Russia's conservative turn has accelerated since the offensive in Ukraine
Russia's conservative turn has accelerated since the offensive in Ukraine AFP News

Russia on Thursday banned the "international LGBT movement," claiming it was an extremist group in a move that cements a long crackdown on the community as the Kremlin pushes ultra-conservative social values.

The conservative turn promoted by President Vladimir Putin -- often portrayed as an existential fight against Western liberal values -- has accelerated since the offensive in Ukraine.

The supreme court handed down the ruling in Moscow on Thursday, AFP journalists in court reported.

The court ruled to ban the 'international LGBT movement' as 'extremist'
The court ruled to ban the 'international LGBT movement' as 'extremist' AFP News

It did not say whether certain individuals or organisations would be affected by the ruling.

Judge Oleg Nefedov ruled that "the international LGBT public movement and its subdivisions" were extremist, and issued a "ban on its activities on the territory of Russia".

The hearing took place behind closed doors and without any defence present.

Fewer than 10 people had gathered outside the court.

"I hoped more people would come (to show support), but very few people came," said Ada Blakewell, a journalist.

"It shows how scared everyone is... to talk about anything related to LGBTQ people."

The judge said the order should be executed immediately -- though some rights NGOs said there would be bureaucratic delays.

"It's causing a huge panic, because it's completely unclear who will be prosecuted under this ban," Noel Shaida, the head of communication at LGBTQ rights NGO Sphere Foundation, told AFP.

If applied to individuals, the "extremist" label means gay, lesbian, transgender or queer people living in Russia could face years in jail.

LGBTQ rights organisations said they would need to go underground to survive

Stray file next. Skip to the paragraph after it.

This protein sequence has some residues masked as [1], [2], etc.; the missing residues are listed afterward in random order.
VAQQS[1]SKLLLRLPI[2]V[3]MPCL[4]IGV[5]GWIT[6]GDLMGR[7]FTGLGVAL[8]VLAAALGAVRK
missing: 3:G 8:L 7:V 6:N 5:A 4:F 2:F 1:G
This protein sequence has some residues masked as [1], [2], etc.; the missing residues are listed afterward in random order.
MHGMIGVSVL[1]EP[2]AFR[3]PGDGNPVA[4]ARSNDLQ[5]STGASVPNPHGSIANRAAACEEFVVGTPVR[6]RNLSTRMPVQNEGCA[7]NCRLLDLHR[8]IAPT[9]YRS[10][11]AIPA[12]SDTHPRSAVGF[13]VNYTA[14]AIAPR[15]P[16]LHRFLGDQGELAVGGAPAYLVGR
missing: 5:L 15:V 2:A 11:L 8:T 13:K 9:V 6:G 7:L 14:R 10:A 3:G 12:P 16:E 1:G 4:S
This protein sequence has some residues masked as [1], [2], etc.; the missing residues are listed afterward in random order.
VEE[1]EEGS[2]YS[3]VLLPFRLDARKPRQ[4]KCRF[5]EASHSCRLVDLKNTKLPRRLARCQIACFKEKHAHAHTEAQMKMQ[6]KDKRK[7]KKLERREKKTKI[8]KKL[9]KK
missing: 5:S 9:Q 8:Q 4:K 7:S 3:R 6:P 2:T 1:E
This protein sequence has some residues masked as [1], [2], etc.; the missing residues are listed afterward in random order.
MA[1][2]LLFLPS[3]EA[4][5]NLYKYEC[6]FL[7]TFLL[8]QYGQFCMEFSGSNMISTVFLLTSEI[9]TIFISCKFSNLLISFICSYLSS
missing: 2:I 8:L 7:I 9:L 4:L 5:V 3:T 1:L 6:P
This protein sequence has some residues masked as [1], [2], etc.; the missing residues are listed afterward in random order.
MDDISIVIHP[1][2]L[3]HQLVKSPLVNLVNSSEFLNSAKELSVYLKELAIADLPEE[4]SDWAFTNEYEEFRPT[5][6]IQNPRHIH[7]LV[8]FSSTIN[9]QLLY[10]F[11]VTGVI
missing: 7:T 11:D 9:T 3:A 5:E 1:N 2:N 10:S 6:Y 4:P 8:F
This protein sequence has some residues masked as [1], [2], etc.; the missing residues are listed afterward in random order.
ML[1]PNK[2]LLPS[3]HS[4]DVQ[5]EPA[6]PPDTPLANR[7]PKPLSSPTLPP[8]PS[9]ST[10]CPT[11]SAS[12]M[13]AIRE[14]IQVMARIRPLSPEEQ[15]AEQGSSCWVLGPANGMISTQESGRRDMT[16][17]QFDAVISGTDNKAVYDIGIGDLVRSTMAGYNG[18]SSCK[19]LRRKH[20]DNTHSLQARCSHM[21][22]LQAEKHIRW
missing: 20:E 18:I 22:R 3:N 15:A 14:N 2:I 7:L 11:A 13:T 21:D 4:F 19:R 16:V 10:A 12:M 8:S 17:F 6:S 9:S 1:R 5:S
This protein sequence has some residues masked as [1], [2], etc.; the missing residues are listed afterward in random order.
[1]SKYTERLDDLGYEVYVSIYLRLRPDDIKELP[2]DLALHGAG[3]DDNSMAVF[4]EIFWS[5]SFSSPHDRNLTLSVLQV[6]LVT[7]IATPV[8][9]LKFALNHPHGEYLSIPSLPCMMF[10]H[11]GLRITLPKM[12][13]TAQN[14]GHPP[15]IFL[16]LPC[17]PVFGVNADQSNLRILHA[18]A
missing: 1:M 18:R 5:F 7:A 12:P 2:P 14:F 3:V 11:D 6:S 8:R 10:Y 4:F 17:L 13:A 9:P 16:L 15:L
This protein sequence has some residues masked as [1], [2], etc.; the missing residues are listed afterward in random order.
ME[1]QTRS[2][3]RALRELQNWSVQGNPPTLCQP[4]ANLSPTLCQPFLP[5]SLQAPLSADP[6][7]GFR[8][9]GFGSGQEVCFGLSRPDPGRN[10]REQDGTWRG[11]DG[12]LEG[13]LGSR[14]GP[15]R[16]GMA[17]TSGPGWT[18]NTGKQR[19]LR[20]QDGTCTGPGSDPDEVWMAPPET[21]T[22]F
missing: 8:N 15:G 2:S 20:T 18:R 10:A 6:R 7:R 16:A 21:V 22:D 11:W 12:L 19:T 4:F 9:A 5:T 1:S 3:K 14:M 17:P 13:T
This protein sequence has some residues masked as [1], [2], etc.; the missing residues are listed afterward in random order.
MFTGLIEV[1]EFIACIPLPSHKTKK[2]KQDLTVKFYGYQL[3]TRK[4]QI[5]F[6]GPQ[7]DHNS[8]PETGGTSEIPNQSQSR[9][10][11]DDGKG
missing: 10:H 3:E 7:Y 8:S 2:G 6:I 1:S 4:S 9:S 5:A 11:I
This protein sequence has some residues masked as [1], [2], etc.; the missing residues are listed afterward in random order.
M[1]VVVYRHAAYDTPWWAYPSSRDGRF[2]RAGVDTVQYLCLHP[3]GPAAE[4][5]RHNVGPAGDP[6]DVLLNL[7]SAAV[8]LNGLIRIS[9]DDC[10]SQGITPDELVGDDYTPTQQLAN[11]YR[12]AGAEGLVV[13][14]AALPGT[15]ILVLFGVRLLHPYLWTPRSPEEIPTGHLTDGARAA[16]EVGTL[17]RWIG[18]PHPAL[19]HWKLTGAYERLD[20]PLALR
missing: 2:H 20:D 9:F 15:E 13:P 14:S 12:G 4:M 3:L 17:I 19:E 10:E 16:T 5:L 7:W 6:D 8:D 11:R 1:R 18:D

LGBTQ rights organisations said they would need to go underground to survive AFP News

It also opens the way to the criminal prosecution of any group protecting the rights of these communities in Russia.

Human Rights Watch said the decision was "jeopardising all forms of LGBTQ rights activism" while the UN deplored the move.

Maxim Olenichev, a lawyer with Pervy Otdel, which helps victims of repression in Russia, warned of criminal cases to "create a climate of fear."

The ban means "complete censorship and probably difficulties in providing assistance, because we will have to go underground," Shaida, 27, said.

Most of her team has left Russia to coordinate support from relative safety abroad, as have other rights organisations since the beginning of the offensive in Ukraine.

The conservative turn in Russia accelerated since the Kremlin launched its Ukraine offensive and as a 2024 presidential election -- expected to prolong Putin's rule until at least 2030 -- looms.

Tanya Lokshina, associated director at Human Rights Watch Europe and Central Asia division, said the ban is "meant to increase the scapegoating of LGBT people to appeal to the Kremlin's conservative supporters before the March 2024 presidential vote."

Last December, Putin widened the 2013 law to criminalise any positive public mention of LGBTQ people or relationships.

In July this year lawmakers then banned medical intervention and administrative procedures that allowed people to change gender.

Shaida said authorities want to "divert attention from the war, the failures in the war."

And as the Kremlin often paints the military operation in Ukraine as a fight against liberal "decadent" values, Shaida believed Moscow passed the ban to further distance itself from the West.

"One day it will be over but for now we need to try to continue to live and save ourselves," the Feminist Anti-War Resistance, which denounces Russia's military offensive in Ukraine, said on social media in response to the verdict.

Conservative officials rushed to praise the change.

Lawmaker Pyotr Tolstoy said "this is a historic event, because our country has encroached on the most 'sacred' thing that exists in the liberal world."

In his latest homophobic diatribe on social media, Tolstoy called "LGBT" a "well-organised project to undermine traditional societies from within."

The Orthodox Church -- headed by Putin ally Patriarch Kirill -- welcomed the move.

"It's a form of moral self-defence of society," said Vakhtang Kipshidze, an official for the Moscow Patriarchate.

In Muslim-majority Chechnya -- ruled by Ramzan Kadyrov, who claims the region is exclusively heterosexual -- officials also praised the move.

"Russia has shown once again that neither the collective West nor the United States will deprive us of the most important thing of all: a religious and national identity," said minister Akhmed Dudaev.

The court passed the ban in one closed door hearing
The court passed the ban in one closed door hearing AFP News